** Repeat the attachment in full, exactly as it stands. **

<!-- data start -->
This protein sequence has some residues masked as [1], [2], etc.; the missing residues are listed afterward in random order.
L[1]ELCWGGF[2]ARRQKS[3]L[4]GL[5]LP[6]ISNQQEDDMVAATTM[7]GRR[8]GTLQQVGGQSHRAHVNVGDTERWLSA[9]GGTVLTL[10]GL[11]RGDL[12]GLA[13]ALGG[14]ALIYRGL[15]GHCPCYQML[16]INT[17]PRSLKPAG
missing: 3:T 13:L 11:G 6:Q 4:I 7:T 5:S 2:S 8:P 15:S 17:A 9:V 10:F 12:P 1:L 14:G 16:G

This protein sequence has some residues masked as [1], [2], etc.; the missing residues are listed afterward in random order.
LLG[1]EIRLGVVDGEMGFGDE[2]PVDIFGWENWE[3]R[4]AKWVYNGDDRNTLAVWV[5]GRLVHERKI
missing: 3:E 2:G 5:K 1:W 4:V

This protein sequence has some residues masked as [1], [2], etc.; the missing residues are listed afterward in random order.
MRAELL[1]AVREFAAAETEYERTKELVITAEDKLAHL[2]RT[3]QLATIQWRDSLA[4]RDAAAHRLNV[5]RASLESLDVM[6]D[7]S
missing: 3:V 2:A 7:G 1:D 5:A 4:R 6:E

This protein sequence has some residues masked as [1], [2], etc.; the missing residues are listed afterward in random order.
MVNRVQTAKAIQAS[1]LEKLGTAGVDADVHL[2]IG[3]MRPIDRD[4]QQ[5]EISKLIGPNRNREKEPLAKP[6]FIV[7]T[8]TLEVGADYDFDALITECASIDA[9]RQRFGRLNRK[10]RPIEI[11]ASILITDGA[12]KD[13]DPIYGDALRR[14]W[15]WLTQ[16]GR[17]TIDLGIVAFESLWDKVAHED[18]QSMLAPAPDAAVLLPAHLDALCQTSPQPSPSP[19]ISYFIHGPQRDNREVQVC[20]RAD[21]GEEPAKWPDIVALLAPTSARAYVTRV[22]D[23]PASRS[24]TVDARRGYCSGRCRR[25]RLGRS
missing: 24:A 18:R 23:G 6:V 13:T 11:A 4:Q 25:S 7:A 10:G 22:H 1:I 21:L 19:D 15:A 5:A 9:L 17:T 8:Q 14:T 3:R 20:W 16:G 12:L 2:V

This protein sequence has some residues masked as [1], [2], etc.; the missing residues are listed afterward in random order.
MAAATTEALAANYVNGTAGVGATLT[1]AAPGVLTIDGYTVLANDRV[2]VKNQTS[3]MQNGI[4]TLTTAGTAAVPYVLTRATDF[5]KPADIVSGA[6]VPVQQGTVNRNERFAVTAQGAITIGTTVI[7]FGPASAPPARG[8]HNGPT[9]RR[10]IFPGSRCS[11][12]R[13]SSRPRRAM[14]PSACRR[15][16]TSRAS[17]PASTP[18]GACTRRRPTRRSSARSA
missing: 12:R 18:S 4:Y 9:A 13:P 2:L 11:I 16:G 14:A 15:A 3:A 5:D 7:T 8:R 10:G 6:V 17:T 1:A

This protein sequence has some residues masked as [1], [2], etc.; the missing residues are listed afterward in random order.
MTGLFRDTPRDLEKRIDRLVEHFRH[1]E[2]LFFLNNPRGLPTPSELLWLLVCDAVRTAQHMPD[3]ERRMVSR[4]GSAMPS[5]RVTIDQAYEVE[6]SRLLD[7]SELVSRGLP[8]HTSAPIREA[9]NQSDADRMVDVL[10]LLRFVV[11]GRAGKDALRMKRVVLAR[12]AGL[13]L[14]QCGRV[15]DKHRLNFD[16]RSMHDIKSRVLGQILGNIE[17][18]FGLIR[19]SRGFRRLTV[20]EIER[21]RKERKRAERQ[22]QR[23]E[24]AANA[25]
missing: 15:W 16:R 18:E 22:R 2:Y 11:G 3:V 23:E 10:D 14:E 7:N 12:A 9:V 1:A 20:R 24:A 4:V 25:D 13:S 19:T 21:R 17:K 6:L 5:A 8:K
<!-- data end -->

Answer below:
This protein sequence has some residues masked as [1], [2], etc.; the missing residues are listed afterward in random order.
L[1]ELCWGGF[2]ARRQKS[3]L[4]GL[5]LP[6]ISNQQEDDMVAATTM[7]GRR[8]GTLQQVGGQSHRAHVNVGDTERWLSA[9]GGTVLTL[10]GL[11]RGDL[12]GLA[13]ALGG[14]ALIYRGL[15]GHCPCYQML[16]INT[17]PRSLKPAG
missing: 3:T 13:L 11:G 6:Q 4:I 7:T 5:S 2:S 8:P 15:S 17:A 9:V 10:F 12:P 1:L 14:G 16:G

This protein sequence has some residues masked as [1], [2], etc.; the missing residues are listed afterward in random order.
LLG[1]EIRLGVVDGEMGFGDE[2]PVDIFGWENWE[3]R[4]AKWVYNGDDRNTLAVWV[5]GRLVHERKI
missing: 3:E 2:G 5:K 1:W 4:V

This protein sequence has some residues masked as [1], [2], etc.; the missing residues are listed afterward in random order.
MRAELL[1]AVREFAAAETEYERTKELVITAEDKLAHL[2]RT[3]QLATIQWRDSLA[4]RDAAAHRLNV[5]RASLESLDVM[6]D[7]S
missing: 3:V 2:A 7:G 1:D 5:A 4:R 6:E

This protein sequence has some residues masked as [1], [2], etc.; the missing residues are listed afterward in random order.
MVNRVQTAKAIQAS[1]LEKLGTAGVDADVHL[2]IG[3]MRPIDRD[4]QQ[5]EISKLIGPNRNREKEPLAKP[6]FIV[7]T[8]TLEVGADYDFDALITECASIDA[9]RQRFGRLNRK[10]RPIEI[11]ASILITDGA[12]KD[13]DPIYGDALRR[14]W[15]WLTQ[16]GR[17]TIDLGIVAFESLWDKVAHED[18]QSMLAPAPDAAVLLPAHLDALCQTSPQPSPSP[19]ISYFIHGPQRDNREVQVC[20]RAD[21]GEEPAKWPDIVALLAPTSARAYVTRV[22]D[23]PASRS[24]TVDARRGYCSGRCRR[25]RLGRS
missing: 24:A 18:R 23:G 6:V 13:T 11:A 4:Q 25:S 7:A 10:G 22:H 1:I 21:L 19:D 15:A 5:A 9:L 17:T 8:Q 14:T 3:R 20:W 16:G 12:L 2:V

This protein sequence has some residues masked as [1], [2], etc.; the missing residues are listed afterward in random order.
MAAATTEALAANYVNGTAGVGATLT[1]AAPGVLTIDGYTVLANDRV[2]VKNQTS[3]MQNGI[4]TLTTAGTAAVPYVLTRATDF[5]KPADIVSGA[6]VPVQQGTVNRNERFAVTAQGAITIGTTVI[7]FGPASAPPARG[8]HNGPT[9]RR[10]IFPGSRCS[11][12]R[13]SSRPRRAM[14]PSACRR[15][16]TSRAS[17]PASTP[18]GACTRRRPTRRSSARSA
missing: 12:R 18:S 4:Y 9:A 13:P 2:L 11:I 16:G 14:A 15:A 3:A 5:D 7:T 8:R 10:G 6:V 17:T 1:A

This protein sequence has some residues masked as [1], [2], etc.; the missing residues are listed afterward in random order.
MTGLFRDTPRDLEKRIDRLVEHFRH[1]E[2]LFFLNNPRGLPTPSELLWLLVCDAVRTAQHMPD[3]ERRMVSR[4]GSAMPS[5]RVTIDQAYEVE[6]SRLLD[7]SELVSRGLP[8]HTSAPIREA[9]NQSDADRMVDVL[10]LLRFVV[11]GRAGKDALRMKRVVLAR[12]AGL[13]L[14]QCGRV[15]DKHRLNFD[16]RSMHDIKSRVLGQILGNIE[17][18]FGLIR[19]SRGFRRLTV[20]EIER[21]RKERKRAERQ[22]QR[23]E[24]AANA[25]
missing: 15:W 16:R 18:E 22:R 2:Y 11:G 3:V 23:E 10:D 14:E 7:N 12:A 9:V 1:A 20:R 24:A 4:V 25:D 13:S 19:T 21:R 17:K 6:L 5:A 8:K